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Asia Petrochemicals Outlook 2015

A News & Data Feature

MTBE seen bearish as supply outweighs demand

March 2, 2015 -- By Genevieve Soong in Singapore

Asia's MTBE market is widely expected to remain under pressure this year, amid uncertainties over blending demand given the slowdown in economic growth across the region and the start-up of new plants, industry sources said last week.

The regional market could also no longer look to China as a main support, given that import demand from Asia's largest consumer has already taken a hit, following the rollout of a new consumption tax structure in September 2014.

Small independent gasoline blenders there have found themselves grappling with higher blending costs and widening losses after the government raised consumption taxes.

Together with lower domestic oil prices, some blenders have shut operations, leaving Asia awashed with MTBE supplies.

Independent blenders -- located in eastern Shandong and southern Guangdong provinces -- were also hard hit by China's crackdown on low-quality gasoline and gasoil between February and June.

Several of them, especially the bigger ones, have already suspended operations in early February while smaller oil blenders are still operating sporadically.

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Although they are not illegal entities, the blenders produce most of the low-quality oil products and transport fuels that do not meet the country's specifications.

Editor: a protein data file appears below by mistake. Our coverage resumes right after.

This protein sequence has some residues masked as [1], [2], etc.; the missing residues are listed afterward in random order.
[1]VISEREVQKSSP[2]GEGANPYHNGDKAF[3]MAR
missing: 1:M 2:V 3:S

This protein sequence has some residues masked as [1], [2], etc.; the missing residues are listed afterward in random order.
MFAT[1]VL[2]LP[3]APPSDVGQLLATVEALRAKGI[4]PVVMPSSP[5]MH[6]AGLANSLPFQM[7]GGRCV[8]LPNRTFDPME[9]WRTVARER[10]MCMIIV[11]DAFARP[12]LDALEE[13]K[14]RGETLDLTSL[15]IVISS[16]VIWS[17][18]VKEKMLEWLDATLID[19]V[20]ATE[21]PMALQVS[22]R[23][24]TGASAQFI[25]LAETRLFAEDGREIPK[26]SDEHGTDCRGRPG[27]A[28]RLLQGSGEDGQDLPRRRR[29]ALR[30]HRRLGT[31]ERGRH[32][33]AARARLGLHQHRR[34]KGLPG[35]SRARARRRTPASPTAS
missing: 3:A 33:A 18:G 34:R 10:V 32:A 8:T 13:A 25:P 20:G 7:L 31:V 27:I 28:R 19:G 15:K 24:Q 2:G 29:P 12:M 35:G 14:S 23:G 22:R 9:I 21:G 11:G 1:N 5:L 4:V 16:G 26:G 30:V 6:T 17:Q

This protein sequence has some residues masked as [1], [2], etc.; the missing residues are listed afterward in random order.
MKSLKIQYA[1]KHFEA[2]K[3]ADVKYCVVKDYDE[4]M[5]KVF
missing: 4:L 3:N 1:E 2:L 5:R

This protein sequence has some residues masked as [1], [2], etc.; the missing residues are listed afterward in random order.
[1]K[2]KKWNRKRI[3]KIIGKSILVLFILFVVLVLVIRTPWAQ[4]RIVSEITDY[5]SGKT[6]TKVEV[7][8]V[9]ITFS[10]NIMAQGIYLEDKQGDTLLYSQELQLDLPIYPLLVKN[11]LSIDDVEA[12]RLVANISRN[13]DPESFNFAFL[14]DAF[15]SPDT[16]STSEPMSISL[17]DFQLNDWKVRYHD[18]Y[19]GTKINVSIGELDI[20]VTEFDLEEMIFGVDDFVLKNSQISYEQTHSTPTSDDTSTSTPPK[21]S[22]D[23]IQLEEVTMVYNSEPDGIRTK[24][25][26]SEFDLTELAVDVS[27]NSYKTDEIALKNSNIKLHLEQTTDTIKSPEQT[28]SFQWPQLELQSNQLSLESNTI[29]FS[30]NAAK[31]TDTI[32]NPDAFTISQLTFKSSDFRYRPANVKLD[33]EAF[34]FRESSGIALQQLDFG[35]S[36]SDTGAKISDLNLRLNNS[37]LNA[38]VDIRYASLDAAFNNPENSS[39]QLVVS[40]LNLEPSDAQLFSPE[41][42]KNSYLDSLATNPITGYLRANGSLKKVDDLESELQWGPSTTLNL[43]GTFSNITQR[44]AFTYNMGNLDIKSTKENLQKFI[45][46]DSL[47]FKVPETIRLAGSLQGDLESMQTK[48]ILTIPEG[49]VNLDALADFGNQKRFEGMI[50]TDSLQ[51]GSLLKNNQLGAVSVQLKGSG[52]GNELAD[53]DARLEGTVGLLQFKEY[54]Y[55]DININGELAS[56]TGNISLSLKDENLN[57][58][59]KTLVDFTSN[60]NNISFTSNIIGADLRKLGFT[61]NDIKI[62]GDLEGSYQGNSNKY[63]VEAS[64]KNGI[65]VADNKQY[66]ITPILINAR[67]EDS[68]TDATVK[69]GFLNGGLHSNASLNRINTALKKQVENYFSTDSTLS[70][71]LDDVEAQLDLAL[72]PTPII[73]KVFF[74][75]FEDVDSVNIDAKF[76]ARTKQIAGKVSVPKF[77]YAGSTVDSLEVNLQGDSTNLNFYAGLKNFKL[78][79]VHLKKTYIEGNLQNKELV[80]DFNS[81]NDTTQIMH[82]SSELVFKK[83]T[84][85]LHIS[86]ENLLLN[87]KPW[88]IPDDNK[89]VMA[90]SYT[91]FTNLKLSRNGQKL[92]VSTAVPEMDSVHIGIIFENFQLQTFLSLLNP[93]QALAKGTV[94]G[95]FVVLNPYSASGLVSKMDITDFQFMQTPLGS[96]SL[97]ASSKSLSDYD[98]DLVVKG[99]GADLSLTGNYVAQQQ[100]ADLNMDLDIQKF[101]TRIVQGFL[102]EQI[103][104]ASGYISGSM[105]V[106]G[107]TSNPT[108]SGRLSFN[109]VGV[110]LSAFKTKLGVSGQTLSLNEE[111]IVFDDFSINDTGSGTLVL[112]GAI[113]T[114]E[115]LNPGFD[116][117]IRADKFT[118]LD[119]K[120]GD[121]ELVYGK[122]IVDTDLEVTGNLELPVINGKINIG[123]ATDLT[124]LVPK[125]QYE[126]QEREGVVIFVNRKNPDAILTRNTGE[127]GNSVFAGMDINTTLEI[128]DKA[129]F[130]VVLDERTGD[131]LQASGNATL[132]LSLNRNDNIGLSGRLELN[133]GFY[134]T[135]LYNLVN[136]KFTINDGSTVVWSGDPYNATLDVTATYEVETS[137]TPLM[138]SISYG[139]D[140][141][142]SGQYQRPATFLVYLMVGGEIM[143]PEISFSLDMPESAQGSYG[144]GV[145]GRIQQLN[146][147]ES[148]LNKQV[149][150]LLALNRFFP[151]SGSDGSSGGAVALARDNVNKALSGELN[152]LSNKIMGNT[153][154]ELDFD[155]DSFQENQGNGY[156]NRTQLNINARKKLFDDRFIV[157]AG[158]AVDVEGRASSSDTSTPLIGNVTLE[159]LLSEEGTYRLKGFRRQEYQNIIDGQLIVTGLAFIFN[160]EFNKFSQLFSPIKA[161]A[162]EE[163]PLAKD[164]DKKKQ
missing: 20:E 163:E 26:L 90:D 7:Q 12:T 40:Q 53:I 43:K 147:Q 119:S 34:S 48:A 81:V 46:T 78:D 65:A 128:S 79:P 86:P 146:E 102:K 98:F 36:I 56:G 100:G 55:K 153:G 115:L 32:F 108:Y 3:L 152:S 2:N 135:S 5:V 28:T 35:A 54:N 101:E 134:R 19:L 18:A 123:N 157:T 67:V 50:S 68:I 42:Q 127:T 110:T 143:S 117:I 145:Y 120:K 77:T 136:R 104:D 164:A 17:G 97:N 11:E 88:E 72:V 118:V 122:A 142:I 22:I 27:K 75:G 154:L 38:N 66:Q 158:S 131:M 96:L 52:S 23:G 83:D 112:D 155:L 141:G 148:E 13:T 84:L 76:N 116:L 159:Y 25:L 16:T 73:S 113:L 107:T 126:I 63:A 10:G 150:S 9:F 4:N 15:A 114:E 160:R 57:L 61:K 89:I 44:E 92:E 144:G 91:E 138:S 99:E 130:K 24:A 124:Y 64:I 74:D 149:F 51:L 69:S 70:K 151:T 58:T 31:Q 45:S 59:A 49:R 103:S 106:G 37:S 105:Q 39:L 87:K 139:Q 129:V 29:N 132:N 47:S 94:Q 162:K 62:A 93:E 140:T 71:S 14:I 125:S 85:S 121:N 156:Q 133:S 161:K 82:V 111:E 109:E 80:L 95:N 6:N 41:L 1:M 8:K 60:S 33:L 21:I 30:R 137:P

Net MTBE importer China may even turn net exporter, as more capacity comes onstream.

Yantai Wanhua will start up a new 700,000 mt/year MTBE plant in Shandong during the third quarter of the year, and could potentially export 30,000 mt each month to Northeast Asia.

And with Asia's gasoline consumption unlikely to see any sharp increase given the slowdown in economic growth this year, the region may not be able to fully absorb the surplus supply.

Adding to this, the start-up of new refineries in the Middle East, such as Saudi Arabia and the UAE, could potentially see traders divert more gasoline cargoes away from the Middle East into Asia -- curbing blending activities in the process.

"It [will be] easier to purchase the finished gasoline product instead of buying MTBE for blending purposes," a regional trader.

Seasonal demand to help Q2

Although the MTBE market is unlikely to see robust demand throughout this year, a MTBE seller said Asia will still continue to see small pockets of demand such pre-summer driving season stockbuild in the second quarter, spring refinery turnaround season, as well as temporary improvements in blending margins.

South Korea for one, is seeking more cargoes for April delivery -- after having bought around 10,000 mt for March delivery -- to offset shortfalls from the spring refinery turnaround season.

The country rarely imports MTBE.

And current low inventories in China could prompt Chinese blenders to return to the market for March-delivery cargoes.

According to a Chinese trade source, China is facing a shortage of MTBE as most plants were operating at low rates earlier because of weak blending demand and high feedstock costs, as well as production problems at Shandong Yuhuang Chemical's major 500,000 mt/year MTBE plant.

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